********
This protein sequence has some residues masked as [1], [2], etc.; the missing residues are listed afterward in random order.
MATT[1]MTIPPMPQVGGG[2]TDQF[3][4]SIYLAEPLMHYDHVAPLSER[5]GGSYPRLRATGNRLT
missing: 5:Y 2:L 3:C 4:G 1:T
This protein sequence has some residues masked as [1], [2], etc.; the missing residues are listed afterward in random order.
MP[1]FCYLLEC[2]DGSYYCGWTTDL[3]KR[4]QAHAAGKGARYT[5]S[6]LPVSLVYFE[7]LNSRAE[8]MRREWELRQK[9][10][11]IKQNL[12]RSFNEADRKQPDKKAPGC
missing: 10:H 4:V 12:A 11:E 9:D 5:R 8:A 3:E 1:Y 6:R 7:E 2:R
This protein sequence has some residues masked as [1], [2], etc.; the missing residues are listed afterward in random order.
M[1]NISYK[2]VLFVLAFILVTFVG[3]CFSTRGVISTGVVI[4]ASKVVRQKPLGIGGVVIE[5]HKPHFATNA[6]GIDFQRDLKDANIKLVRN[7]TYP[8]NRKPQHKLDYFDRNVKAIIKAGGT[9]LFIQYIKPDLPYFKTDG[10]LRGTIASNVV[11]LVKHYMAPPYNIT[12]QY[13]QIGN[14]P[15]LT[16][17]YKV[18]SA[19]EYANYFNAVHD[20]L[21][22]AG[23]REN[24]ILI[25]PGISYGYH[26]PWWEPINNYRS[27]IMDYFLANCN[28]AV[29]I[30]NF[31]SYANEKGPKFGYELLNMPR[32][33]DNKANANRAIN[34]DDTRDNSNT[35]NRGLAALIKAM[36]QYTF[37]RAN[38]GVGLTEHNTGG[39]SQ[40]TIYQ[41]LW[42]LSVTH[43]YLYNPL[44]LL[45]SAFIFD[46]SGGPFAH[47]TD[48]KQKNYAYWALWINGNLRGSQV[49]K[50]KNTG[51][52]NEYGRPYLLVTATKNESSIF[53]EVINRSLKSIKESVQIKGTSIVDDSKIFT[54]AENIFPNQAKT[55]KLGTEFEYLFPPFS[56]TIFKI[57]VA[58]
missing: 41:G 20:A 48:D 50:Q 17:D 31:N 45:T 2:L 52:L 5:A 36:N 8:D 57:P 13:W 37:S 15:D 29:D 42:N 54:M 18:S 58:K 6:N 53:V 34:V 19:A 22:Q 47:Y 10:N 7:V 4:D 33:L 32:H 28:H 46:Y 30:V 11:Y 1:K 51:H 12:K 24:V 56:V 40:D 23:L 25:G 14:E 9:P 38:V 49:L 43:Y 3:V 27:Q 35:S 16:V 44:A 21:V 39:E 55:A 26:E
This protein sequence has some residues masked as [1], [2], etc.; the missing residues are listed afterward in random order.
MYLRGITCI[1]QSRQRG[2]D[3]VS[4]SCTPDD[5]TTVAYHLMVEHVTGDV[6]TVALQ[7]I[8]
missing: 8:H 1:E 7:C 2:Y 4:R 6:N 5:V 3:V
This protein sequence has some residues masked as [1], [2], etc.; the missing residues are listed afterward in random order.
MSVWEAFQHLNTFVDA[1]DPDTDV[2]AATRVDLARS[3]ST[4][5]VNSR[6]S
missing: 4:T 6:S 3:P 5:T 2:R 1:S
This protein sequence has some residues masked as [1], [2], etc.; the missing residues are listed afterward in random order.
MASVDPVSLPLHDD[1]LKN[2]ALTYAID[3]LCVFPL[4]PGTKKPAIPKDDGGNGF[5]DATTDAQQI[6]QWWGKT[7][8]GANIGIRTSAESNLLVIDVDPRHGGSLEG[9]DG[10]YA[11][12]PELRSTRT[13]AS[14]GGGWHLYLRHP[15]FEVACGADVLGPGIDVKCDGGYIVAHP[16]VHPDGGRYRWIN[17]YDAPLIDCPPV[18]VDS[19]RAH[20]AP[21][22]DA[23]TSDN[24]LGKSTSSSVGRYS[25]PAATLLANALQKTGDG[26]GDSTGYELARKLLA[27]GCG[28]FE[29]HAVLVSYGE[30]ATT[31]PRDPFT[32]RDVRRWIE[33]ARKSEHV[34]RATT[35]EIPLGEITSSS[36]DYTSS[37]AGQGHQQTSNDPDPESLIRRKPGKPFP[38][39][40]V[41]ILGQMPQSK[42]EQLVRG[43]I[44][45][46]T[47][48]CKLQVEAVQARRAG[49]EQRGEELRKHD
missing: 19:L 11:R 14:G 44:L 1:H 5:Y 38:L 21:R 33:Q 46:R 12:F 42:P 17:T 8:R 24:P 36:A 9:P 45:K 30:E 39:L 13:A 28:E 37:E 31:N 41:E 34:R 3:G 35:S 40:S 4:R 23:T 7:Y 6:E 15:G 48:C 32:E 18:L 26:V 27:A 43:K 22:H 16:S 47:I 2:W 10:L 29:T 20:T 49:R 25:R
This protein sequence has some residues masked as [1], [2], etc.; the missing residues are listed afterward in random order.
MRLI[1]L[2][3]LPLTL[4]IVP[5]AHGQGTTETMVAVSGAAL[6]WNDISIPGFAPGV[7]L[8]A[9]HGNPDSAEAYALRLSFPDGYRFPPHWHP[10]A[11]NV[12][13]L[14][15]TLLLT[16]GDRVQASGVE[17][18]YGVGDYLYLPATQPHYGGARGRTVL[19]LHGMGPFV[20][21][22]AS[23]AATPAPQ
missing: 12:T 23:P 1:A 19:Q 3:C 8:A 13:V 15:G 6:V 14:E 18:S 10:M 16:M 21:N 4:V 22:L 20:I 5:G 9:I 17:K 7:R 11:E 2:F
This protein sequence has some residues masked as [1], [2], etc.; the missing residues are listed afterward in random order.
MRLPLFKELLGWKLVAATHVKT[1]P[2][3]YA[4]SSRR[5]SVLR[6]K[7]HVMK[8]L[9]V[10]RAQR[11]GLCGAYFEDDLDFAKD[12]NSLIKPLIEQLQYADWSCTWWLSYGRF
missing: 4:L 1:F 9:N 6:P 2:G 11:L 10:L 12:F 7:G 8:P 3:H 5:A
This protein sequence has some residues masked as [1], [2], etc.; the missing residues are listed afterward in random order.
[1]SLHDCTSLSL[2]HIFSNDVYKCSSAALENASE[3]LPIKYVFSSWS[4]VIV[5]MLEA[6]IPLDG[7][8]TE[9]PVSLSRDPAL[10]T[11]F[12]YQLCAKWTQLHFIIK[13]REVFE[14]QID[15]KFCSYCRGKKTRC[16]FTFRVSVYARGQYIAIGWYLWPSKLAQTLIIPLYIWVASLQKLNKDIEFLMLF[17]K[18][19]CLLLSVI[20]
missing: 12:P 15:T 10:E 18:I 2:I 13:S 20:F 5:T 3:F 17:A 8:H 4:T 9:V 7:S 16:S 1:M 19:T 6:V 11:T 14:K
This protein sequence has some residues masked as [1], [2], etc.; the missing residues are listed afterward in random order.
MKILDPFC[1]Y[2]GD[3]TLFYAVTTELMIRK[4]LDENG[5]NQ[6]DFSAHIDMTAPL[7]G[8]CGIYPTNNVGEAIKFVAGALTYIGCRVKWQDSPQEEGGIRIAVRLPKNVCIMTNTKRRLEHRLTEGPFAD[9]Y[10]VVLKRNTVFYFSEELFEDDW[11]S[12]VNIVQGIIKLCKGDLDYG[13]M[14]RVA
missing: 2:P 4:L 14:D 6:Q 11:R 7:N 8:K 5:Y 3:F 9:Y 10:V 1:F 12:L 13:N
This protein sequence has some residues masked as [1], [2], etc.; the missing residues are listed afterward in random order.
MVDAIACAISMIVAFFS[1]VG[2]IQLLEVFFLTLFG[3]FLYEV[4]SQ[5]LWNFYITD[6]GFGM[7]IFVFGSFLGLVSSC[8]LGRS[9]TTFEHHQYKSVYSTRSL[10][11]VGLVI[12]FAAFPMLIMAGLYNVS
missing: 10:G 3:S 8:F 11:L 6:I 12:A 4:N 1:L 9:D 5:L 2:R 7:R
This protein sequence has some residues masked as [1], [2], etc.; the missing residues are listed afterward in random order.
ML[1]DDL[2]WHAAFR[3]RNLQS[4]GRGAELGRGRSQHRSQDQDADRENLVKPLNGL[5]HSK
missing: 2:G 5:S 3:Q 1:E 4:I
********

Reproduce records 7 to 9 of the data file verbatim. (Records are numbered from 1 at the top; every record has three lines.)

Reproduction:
This protein sequence has some residues masked as [1], [2], etc.; the missing residues are listed afterward in random order.
MRLI[1]L[2][3]LPLTL[4]IVP[5]AHGQGTTETMVAVSGAAL[6]WNDISIPGFAPGV[7]L[8]A[9]HGNPDSAEAYALRLSFPDGYRFPPHWHP[10]A[11]NV[12][13]L[14][15]TLLLT[16]GDRVQASGVE[17][18]YGVGDYLYLPATQPHYGGARGRTVL[19]LHGMGPFV[20][21][22]AS[23]AATPAPQ
missing: 12:T 23:P 1:A 19:Q 3:C 8:A 13:V 15:G 6:V 14:E 18:S 10:M 16:M 21:N 4:V 22:L 20:I 5:G 9:I 17:K 7:R 11:E 2:F
This protein sequence has some residues masked as [1], [2], etc.; the missing residues are listed afterward in random order.
MRLPLFKELLGWKLVAATHVKT[1]P[2][3]YA[4]SSRR[5]SVLR[6]K[7]HVMK[8]L[9]V[10]RAQR[11]GLCGAYFEDDLDFAKD[12]NSLIKPLIEQLQYADWSCTWWLSYGRF
missing: 4:L 1:F 9:N 6:P 2:G 11:L 10:L 12:F 7:G 8:P 3:H 5:A
This protein sequence has some residues masked as [1], [2], etc.; the missing residues are listed afterward in random order.
[1]SLHDCTSLSL[2]HIFSNDVYKCSSAALENASE[3]LPIKYVFSSWS[4]VIV[5]MLEA[6]IPLDG[7][8]TE[9]PVSLSRDPAL[10]T[11]F[12]YQLCAKWTQLHFIIK[13]REVFE[14]QID[15]KFCSYCRGKKTRC[16]FTFRVSVYARGQYIAIGWYLWPSKLAQTLIIPLYIWVASLQKLNKDIEFLMLF[17]K[18][19]CLLLSVI[20]
missing: 12:P 15:T 10:E 18:I 2:I 13:S 20:F 5:T 3:F 17:A 8:H 4:T 9:V 7:S 16:S 1:M 19:T 6:V 11:T 14:K